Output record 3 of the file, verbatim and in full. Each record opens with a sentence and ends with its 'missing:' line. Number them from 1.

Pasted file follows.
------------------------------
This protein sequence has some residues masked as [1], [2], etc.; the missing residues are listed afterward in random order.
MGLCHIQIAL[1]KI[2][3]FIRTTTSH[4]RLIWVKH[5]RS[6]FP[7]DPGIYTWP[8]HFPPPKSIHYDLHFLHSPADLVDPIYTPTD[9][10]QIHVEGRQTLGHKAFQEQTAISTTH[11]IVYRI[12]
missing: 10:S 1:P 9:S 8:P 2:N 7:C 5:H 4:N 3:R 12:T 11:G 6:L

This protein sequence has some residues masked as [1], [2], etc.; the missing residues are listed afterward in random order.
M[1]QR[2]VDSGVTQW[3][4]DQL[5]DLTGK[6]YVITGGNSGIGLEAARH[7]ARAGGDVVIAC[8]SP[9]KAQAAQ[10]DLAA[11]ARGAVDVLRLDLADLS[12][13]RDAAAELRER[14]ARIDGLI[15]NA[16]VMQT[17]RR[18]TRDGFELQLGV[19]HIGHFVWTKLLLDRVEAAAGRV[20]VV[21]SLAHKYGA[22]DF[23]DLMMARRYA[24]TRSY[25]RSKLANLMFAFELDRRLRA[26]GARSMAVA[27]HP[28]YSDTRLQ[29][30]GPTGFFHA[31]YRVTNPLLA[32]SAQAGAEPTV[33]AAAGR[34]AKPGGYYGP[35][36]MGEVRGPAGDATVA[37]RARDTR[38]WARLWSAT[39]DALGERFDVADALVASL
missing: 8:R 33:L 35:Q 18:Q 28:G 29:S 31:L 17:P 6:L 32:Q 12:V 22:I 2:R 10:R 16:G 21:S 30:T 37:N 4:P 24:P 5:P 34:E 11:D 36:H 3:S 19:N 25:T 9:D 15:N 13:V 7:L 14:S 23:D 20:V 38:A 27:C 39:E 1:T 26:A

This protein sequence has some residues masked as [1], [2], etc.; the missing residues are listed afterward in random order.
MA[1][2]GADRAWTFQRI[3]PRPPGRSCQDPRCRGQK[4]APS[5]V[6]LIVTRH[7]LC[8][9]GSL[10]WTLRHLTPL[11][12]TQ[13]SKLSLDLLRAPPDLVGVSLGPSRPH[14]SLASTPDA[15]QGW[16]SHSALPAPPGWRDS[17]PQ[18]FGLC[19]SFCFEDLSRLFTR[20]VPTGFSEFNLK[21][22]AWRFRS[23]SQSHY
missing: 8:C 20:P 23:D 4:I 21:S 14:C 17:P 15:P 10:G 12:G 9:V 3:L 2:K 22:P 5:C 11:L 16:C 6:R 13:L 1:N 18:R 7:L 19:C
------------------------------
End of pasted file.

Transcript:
This protein sequence has some residues masked as [1], [2], etc.; the missing residues are listed afterward in random order.
MA[1][2]GADRAWTFQRI[3]PRPPGRSCQDPRCRGQK[4]APS[5]V[6]LIVTRH[7]LC[8][9]GSL[10]WTLRHLTPL[11][12]TQ[13]SKLSLDLLRAPPDLVGVSLGPSRPH[14]SLASTPDA[15]QGW[16]SHSALPAPPGWRDS[17]PQ[18]FGLC[19]SFCFEDLSRLFTR[20]VPTGFSEFNLK[21][22]AWRFRS[23]SQSHY
missing: 8:C 20:P 23:D 4:I 21:S 14:C 17:P 15:P 10:G 12:G 9:V 3:L 2:K 22:P 5:C 11:L 16:C 6:R 13:L 1:N 18:R 7:L 19:C